A careful model-based analysis of AP CS 2013 exam data: CS commenters need to learn statistics

January 18, 2014 at 4:12 pm 8 comments

There has been a lot of media attention to Barb’s analysis of AP CS 2013 exam data, but not all of it has been well-informed.  We both really enjoyed reading the Gas Station Without Pumps analysis, quoted and linked below.  Not only is it a careful, model-based analysis, but it’s a nice explanation too.  I learned more about how to measure under-representation — recommended reading.

There are states that do have significant under-representation of women: for example, Utah had 103 test takers, only 4 of whom were women. With an expected number of about 51.5, this is p<1.4E-16. Even with 51× multiple hypothesis correction, this under-representation is hugely significant.  Looking nationwide, total counts were 5485 female test takers out of 29555 total test takers.  That’s p< 1.4E-1677. The highest percentage of female test takers was in Tennessee, with 73 out of 251, which is  p< 2.6E-7, again highly significant.

Tennessee also had a high proportion of black test takers with 25 out of 251.  With an expected number of 42.12, this is p<0.003 (still significantly under-represented).  To see if black students were under-represented nationwide, one would have to add up the expected numbers for each state and see how the actual number compared with the expected number.

via CS commenters need to learn statistics | Gas station without pumps.

About these ads

Entry filed under: Uncategorized. Tags: , , .

Data Mining Exposes Embarrassing Problems For Massive Open Online Courses: There is no dialogue Taking on the challenge of creating digital technologies with an online course for teachers

8 Comments Add your own

  • 1. Mike Zamansky  |  January 18, 2014 at 4:35 pm

    This is a nice write up.

    I can’t help but wonder if the popular media headlines might have been better and thus made a more solid case had Barbara not, in her first and third bullet points used the exact language lifted by the press and refuted by Gasstationswithoutpumps as “interesting findings.”

    Reply
    • 2. Mark Guzdial  |  January 18, 2014 at 4:43 pm

      You might be right, Mike. If I’d known how to do the analysis that Kevin did, I would have. In any case, Barb didn’t lie. All the bullets were true. It’s just that some of the observations weren’t significant.

      Reply
      • 3. Mike Zamansky  |  January 18, 2014 at 4:53 pm

        Mark – I’m certainly not saying that there’s any lying going on but I do think that we all have to be very careful about how we represent things given the media’s and various interests ability and desire to spin.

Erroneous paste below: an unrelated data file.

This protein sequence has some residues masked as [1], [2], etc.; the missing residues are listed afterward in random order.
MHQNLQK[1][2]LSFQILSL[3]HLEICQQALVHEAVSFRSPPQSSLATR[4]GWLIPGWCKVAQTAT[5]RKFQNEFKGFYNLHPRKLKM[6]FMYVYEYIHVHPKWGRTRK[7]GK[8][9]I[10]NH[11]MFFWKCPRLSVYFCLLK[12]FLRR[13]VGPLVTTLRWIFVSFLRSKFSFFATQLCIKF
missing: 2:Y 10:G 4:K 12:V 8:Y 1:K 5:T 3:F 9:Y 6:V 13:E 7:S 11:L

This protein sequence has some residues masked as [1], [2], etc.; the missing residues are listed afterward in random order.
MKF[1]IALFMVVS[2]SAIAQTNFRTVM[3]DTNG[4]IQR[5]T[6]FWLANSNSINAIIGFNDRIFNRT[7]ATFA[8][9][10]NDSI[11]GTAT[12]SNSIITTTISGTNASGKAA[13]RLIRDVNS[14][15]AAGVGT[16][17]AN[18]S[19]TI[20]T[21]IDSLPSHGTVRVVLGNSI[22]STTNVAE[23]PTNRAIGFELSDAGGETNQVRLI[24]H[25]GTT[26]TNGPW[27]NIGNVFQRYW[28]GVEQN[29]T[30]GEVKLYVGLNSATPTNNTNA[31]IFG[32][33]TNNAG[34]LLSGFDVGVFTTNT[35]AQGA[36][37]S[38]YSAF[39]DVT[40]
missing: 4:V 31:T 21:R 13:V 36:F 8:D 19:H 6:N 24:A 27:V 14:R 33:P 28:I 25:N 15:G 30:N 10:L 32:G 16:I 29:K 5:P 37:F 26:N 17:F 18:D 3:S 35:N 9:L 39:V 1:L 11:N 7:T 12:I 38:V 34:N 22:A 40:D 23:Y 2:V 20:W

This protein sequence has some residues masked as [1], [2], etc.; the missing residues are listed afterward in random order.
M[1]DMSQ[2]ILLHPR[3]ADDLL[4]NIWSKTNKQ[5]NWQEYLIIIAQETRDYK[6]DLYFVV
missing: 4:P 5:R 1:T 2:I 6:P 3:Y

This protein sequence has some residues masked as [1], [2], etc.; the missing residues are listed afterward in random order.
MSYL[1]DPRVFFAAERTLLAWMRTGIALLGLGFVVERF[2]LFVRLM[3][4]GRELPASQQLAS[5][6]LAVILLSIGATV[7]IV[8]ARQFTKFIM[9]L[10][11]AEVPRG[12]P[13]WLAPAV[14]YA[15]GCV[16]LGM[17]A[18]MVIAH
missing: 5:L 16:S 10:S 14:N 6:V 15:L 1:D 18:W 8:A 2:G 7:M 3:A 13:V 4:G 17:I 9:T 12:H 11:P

When someone like Barb or yourself, both well respected voices as far as I’m concerned say “no females in…” we can count on the media’s response to be tl;dr and run with the bullet point.

        Reply
    • 4. gasstationwithoutpumps  |  January 18, 2014 at 5:03 pm

      The problem is that the media coverage is largely driven by the sensational “no women” headlines, which are a consequence mainly of “almost no CS test takers in these states”. The message being conveyed (that women and blacks are way under-represented) is true, but not on the basis of the states with no female or no black test takers. It is in the states that have moderate numbers of CS test takers that the under-representation is statistically most significant. But zero is emotionally a special number, so getting the publicity based on the emotional appeal may not have been a bad thing.

      Reply
  • 5. Cecily Heiner  |  January 21, 2014 at 11:36 am

    So, clearly, based on both Barbara’s analysis and Gas Station Without Pumps analysis, Utah is WAY under-represented in terms of AP CS test takers. This is pretty easy for me to explain; here in Utah, it is well known than the college credit you get for AP CS will not help you graduate. You are better off taking calculus or physics. My friends and I all knew this when we started our senior year of high school and it was a significant factor in our decision NOT to take AP CS, even though several of us were planning on a CS major in college. My question for bloggers/readers in other states; does AP CS help you graduate from college faster in other states– does it fill at least one non-elective requirement for at least one college major in at least one or more colleges or universities? If yes, which one?